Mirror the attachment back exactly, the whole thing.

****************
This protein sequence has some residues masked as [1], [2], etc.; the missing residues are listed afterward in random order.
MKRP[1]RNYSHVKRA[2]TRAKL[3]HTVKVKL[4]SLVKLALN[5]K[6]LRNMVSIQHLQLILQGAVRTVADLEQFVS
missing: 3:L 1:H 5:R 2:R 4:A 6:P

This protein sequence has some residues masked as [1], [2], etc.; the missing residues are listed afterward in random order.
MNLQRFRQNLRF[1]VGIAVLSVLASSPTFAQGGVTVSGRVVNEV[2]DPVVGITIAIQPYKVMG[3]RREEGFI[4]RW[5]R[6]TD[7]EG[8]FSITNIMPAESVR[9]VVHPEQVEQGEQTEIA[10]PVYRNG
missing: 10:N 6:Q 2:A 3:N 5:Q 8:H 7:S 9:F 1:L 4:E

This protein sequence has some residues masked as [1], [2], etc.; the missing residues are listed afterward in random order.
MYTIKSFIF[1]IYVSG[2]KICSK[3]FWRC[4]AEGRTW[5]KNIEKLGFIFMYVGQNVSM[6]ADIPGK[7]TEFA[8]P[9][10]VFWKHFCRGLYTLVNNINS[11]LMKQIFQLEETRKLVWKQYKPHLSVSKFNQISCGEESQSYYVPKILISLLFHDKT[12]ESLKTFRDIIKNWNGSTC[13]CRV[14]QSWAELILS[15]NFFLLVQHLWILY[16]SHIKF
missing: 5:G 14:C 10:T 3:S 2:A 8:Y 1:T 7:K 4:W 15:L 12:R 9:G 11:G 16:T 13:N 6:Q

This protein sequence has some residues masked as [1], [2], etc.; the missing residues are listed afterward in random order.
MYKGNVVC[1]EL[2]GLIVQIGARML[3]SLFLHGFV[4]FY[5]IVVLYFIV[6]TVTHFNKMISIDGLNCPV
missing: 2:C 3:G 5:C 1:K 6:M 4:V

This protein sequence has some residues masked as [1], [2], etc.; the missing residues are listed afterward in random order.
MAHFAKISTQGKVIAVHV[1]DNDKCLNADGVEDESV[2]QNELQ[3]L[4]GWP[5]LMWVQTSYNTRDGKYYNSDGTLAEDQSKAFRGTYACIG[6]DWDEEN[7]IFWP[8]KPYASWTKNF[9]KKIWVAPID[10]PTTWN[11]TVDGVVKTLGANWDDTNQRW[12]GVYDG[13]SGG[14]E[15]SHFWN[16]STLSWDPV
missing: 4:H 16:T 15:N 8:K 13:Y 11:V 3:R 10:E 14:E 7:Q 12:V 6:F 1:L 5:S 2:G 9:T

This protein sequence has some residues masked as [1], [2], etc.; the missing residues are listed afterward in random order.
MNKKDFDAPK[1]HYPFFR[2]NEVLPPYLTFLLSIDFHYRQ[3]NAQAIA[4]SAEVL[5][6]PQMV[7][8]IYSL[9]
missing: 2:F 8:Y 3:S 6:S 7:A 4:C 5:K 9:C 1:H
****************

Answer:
This protein sequence has some residues masked as [1], [2], etc.; the missing residues are listed afterward in random order.
MKRP[1]RNYSHVKRA[2]TRAKL[3]HTVKVKL[4]SLVKLALN[5]K[6]LRNMVSIQHLQLILQGAVRTVADLEQFVS
missing: 3:L 1:H 5:R 2:R 4:A 6:P

This protein sequence has some residues masked as [1], [2], etc.; the missing residues are listed afterward in random order.
MNLQRFRQNLRF[1]VGIAVLSVLASSPTFAQGGVTVSGRVVNEV[2]DPVVGITIAIQPYKVMG[3]RREEGFI[4]RW[5]R[6]TD[7]EG[8]FSITNIMPAESVR[9]VVHPEQVEQGEQTEIA[10]PVYRNG
missing: 10:N 6:Q 2:A 3:N 5:Q 8:H 7:S 9:F 1:L 4:E

This protein sequence has some residues masked as [1], [2], etc.; the missing residues are listed afterward in random order.
MYTIKSFIF[1]IYVSG[2]KICSK[3]FWRC[4]AEGRTW[5]KNIEKLGFIFMYVGQNVSM[6]ADIPGK[7]TEFA[8]P[9][10]VFWKHFCRGLYTLVNNINS[11]LMKQIFQLEETRKLVWKQYKPHLSVSKFNQISCGEESQSYYVPKILISLLFHDKT[12]ESLKTFRDIIKNWNGSTC[13]CRV[14]QSWAELILS[15]NFFLLVQHLWILY[16]SHIKF
missing: 5:G 14:C 10:T 3:S 2:A 8:Y 1:T 7:K 4:W 15:L 12:R 9:G 11:G 16:T 13:N 6:Q

This protein sequence has some residues masked as [1], [2], etc.; the missing residues are listed afterward in random order.
MYKGNVVC[1]EL[2]GLIVQIGARML[3]SLFLHGFV[4]FY[5]IVVLYFIV[6]TVTHFNKMISIDGLNCPV
missing: 2:C 3:G 5:C 1:K 6:M 4:V

This protein sequence has some residues masked as [1], [2], etc.; the missing residues are listed afterward in random order.
MAHFAKISTQGKVIAVHV[1]DNDKCLNADGVEDESV[2]QNELQ[3]L[4]GWP[5]LMWVQTSYNTRDGKYYNSDGTLAEDQSKAFRGTYACIG[6]DWDEEN[7]IFWP[8]KPYASWTKNF[9]KKIWVAPID[10]PTTWN[11]TVDGVVKTLGANWDDTNQRW[12]GVYDG[13]SGG[14]E[15]SHFWN[16]STLSWDPV
missing: 4:H 16:T 15:N 8:K 13:Y 11:V 3:R 10:E 14:E 7:Q 12:V 6:F 1:L 5:S 2:G 9:T

This protein sequence has some residues masked as [1], [2], etc.; the missing residues are listed afterward in random order.
MNKKDFDAPK[1]HYPFFR[2]NEVLPPYLTFLLSIDFHYRQ[3]NAQAIA[4]SAEVL[5][6]PQMV[7][8]IYSL[9]
missing: 2:F 8:Y 3:S 6:S 7:A 4:C 5:K 9:C 1:H